Our other traditional late autumn fare, the always pleasing Waxwings, were similarly subdued – three flocks crept into respective double figures, with 25 birds at Ampleforth (North Yorkshire) on 2nd, 20 at Aberlady Bay (Lothian) on 3rd, and 14 birds at Cairngorm (Highland) on 4th – but these comprised the lion’s share of all the week’s records, with the balance being a small scatter of single figure sightings in north England and Scotland.
Cornwall’s Treen provided us with the week’s only Rose-coloured Starling records, with a juvenile present there on 1st-4th joined by a second bird on 3rd only.
Cornwall also provided much of the week’s scarce finch action too, with a Common Rosefinch seen at Pendeen on 3rd and a Serin over Sennen on 6th.
This is the juncture at which we have to touch on the remarkable ongoing irruption of Hawfinches across the region – daily sightings continued to flood in, ranging from spare individuals to small flocks, and many from locations at which, hitherto, no self-respecting Hawfinch had been seen latterly, if ever. From a purely selfish birder’s perspective there’s never been a better time to add this chunky finch to your local patch or garden list.
We finish with Little Buntings, a timely reminder that autumn may yet have a lingering surprise or two up its sleeve – as one of this week’s records proves, they’re still on the move: one was found at sea on a boat some 12 miles south of Lyme Regis (Dorset) on 3rd. Elsewhere Shetland laid claim to two individuals, one at Sand on 2nd-4th, and the other at Baltasound on 4th-5th; Scilly had one on St Agnes on 3rd; and one was noted in Kent at Sandwich Bay on 6th.
Quiet times in Britain and Ireland and, if we’re perfectly honest, further afield this week also. Dominating proceedings in literally every sense then would be the Pallas’s Fish Eagle seen in Azerbaijan on 3rd at Besh Barmag.
In Holland the Black-shouldered Kite remained at Lauwersmeer on 7th. Oh for one of these beauties to make it across the English Channel…
Polish birders enjoyed a rare plover double on 1st with both Caspian and Pacific Golden Plovers still present around Jeziorsko.
Further north, on 3rd a Pine Grosbeak was found in Denmark at Grenen, while up on Iceland a gorgeous Hermit Thrush was a good late find at Suourland.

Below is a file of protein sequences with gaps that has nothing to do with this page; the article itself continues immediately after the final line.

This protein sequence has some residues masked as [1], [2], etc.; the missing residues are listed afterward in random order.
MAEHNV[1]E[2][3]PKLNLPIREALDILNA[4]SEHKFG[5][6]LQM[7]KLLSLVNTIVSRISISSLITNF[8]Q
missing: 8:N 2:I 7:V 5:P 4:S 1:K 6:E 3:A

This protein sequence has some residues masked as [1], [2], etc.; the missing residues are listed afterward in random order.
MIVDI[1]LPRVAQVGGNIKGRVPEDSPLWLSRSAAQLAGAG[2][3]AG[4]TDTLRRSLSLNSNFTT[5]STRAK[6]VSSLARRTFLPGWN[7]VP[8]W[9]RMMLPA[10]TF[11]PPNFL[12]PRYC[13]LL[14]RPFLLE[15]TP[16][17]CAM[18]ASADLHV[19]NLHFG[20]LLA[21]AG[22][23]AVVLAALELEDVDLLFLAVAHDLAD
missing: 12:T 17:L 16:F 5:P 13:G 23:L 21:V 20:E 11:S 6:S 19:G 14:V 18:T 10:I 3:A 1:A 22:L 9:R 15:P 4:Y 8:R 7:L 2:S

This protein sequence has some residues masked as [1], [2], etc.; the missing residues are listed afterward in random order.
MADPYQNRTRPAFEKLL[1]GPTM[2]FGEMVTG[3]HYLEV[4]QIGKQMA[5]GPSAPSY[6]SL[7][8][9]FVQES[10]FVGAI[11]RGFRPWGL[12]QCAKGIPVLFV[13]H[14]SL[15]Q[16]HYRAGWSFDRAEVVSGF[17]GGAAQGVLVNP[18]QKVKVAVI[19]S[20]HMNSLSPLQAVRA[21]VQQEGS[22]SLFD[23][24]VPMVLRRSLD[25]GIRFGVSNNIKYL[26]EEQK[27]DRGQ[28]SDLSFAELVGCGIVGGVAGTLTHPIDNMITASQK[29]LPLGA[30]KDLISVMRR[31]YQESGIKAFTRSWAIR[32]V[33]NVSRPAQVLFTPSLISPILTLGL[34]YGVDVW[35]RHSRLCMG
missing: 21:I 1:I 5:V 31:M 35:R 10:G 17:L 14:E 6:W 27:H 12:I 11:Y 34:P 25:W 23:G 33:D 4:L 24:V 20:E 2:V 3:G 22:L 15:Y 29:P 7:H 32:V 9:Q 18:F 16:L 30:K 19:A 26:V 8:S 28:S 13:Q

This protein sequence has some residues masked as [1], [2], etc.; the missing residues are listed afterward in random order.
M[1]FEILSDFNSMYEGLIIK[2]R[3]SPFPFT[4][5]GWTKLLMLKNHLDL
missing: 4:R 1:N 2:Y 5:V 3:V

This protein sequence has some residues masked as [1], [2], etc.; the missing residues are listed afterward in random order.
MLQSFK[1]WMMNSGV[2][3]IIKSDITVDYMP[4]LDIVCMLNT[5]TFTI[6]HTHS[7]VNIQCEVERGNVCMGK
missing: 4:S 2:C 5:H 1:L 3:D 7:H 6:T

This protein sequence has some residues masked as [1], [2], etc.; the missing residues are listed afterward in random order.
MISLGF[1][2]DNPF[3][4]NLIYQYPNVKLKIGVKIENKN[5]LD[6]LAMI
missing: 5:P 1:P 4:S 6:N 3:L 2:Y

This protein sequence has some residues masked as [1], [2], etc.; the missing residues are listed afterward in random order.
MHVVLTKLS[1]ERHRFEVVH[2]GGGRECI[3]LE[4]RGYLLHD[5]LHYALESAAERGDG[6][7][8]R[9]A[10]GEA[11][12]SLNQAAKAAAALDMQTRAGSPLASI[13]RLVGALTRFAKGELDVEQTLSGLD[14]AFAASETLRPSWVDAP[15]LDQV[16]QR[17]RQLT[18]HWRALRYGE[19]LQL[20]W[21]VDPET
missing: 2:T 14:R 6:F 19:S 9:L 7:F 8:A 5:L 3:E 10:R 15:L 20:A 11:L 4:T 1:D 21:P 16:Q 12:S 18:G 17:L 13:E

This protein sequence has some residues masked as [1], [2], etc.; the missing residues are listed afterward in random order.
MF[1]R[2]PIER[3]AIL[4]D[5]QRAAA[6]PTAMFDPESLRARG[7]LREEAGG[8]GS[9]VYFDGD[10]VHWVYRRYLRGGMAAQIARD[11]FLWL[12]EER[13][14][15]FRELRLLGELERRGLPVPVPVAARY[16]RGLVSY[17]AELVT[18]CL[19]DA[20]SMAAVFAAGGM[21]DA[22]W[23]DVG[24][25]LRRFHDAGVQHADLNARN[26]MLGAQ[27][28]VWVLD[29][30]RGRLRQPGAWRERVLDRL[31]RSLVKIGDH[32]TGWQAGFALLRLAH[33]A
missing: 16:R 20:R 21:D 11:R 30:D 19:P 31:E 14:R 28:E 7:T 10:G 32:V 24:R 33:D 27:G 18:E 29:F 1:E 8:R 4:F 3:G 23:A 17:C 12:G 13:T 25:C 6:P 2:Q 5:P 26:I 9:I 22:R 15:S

Last but not least, we turn to Malta where a Brown Shrike on 2nd-3rd was both a great record for the island and did well, given that island’s atrocious and shameful hunting record, to not be a one day bird…
So there you have it – a rather quiet week in early November draws to a close. For the coming days it is, given a helpful waft of south-easterly wind, firmly Desert Wheatear, Dusky and Hume’s Warbler o’clock.
Cast our eyes to the north and we may be due more Arctic Redpolls or a Gyrfalcon… and, looking west, it’s still not too late for a Nearctic wader or two – both American Golden Plover and White-rumped Sandpiper have traditional strong showings in the second week of November – as do Laughing Gulls for those of a laridophile persuasion.
All, so far, so safe and predictable – the second week of November, however, does still have the power to throw up the truly extraordinary. Ladies and gentlemen, I give you past birds of the calibre of Steller’s Eider, Pine Grosbeak and Varied Thrush - the latter, present in Cornwall at Nanquidno from 14th-23rd November 1982, now slipping back into the very mists of time and seemingly, with every passing year, unrepeatable.
That’s not the case, however, with one past record for this time of year – this being the Black-and-white Warbler enjoyed in Norwich (Norfolk) on 9th-15th November 1996. In a year that’s already seen some superb American passerines turned up in Britain and Ireland, and at a time of year when it’s well-worth checking roving tit flocks for rare passengers, it would be tremendous if another of these charming humbug wood warblers were to turn up…
8 November 2017